- Enhances recovery between intense lifting days.
- Keeps excess body fat in check.
- Improves conditioning to sustain strength training.
- Boosts blood flow to deliver nutrients.
However, excessively long or intense cardio can negatively affect strength and muscle goals. Make sure you get enough rest and sleep to avoid overtraining.
Other Lifestyle Factors Impacting Muscle and Sleep
Some other lifestyle factors that can influence both sleep and muscle growth include:
- Stress management: High stress impairs sleep and elevates muscle-wasting stress hormones like cortisol.
- Substance use: Alcohol, marijuana, and other substances can interfere with deep sleep cycles and testosterone production.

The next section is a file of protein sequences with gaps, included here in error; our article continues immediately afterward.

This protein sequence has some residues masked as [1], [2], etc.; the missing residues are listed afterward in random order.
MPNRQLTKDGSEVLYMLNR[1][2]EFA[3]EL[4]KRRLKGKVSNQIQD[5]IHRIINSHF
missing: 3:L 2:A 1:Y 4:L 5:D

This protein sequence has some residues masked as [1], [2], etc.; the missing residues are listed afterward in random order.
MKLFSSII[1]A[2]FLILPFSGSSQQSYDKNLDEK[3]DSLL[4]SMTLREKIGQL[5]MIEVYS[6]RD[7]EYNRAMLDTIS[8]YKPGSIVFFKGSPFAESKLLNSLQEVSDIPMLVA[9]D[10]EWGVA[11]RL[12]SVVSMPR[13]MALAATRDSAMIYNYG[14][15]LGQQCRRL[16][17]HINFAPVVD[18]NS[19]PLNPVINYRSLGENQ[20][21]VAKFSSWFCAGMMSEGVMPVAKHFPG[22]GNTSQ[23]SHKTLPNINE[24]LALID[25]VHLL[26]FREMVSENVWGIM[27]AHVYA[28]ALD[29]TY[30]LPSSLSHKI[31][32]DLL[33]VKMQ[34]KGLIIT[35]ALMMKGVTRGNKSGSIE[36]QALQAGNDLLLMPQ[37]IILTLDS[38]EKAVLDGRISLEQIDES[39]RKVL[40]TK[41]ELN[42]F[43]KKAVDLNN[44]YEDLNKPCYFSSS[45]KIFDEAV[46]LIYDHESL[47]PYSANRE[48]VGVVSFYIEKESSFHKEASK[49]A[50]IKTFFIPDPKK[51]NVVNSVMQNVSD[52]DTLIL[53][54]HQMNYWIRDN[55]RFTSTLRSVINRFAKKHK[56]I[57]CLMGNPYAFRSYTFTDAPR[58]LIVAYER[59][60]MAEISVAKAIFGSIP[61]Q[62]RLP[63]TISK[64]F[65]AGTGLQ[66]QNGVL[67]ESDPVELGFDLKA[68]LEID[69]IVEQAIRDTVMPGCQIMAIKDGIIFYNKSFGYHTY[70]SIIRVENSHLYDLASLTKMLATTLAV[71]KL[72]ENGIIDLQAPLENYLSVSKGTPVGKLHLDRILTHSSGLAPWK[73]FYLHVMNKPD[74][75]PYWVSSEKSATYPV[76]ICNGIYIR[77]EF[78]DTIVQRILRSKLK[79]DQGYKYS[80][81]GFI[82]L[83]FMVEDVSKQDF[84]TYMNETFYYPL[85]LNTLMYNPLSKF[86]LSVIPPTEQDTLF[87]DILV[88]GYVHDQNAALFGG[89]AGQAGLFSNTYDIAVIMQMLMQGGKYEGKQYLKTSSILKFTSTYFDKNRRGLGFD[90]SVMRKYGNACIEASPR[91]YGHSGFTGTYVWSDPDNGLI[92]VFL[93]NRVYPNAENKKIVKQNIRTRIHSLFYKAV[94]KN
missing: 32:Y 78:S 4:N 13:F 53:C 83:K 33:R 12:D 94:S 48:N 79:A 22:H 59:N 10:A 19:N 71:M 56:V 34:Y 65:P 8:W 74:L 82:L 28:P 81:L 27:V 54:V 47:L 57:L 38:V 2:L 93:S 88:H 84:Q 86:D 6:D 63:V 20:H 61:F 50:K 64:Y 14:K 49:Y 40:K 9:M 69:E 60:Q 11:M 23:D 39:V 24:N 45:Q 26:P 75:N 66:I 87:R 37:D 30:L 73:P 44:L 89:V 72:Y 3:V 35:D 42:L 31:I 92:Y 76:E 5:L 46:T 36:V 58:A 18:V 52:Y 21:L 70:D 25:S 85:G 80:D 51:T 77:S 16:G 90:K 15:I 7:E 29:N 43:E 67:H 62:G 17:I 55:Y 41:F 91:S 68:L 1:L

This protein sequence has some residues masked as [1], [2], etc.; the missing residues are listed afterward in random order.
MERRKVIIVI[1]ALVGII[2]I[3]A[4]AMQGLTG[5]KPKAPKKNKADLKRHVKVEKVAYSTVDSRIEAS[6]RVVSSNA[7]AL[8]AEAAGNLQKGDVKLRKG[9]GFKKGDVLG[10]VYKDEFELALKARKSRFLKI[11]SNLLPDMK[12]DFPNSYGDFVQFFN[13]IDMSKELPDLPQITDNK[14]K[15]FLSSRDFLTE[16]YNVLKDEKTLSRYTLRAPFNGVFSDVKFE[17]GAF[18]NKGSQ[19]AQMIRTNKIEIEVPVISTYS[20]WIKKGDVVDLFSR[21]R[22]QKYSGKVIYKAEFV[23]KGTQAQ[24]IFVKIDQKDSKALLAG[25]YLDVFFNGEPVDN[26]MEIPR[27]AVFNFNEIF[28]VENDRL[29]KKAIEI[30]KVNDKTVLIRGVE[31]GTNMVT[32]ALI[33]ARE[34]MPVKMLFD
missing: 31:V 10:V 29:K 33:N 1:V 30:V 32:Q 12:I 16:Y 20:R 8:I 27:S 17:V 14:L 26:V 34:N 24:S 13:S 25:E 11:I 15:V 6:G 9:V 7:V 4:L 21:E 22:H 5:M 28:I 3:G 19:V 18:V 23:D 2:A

- Hydration: Dehydration from sweating during workouts can disturb sleep. Drink enough fluids throughout the day.
- Travel: Frequent time zone changes from traveling can disrupt circadian rhythms and sleep-wake cycles.
Optimizing these areas promotes quality sleep and prime muscle building capacity.
While adults require 7-9 hours of sleep per night on average, hitting the bare minimum end of that range may not suffice for dedicated gym goers and athletes.
Muscle growth and repair processes occur predominantly during sleep. Getting adequate deep and REM sleep is critical for optimal recovery and release of anabolic hormones.
Chronic sleep restriction can reduce muscle protein synthesis, increase protein breakdown, lower key hormones, and impede strength and endurance.
For most, focusing on 7-9 hours nightly allows for sufficient muscle building sleep. Athletes and serious trainees benefit from aiming for a minimum of 9-10 hours. This can be complemented by brief, strategic napping.
While individual needs vary, prioritizing quality sleep is a research-backed way to boost muscle hypertrophy results when combined with proper nutrition and exercise.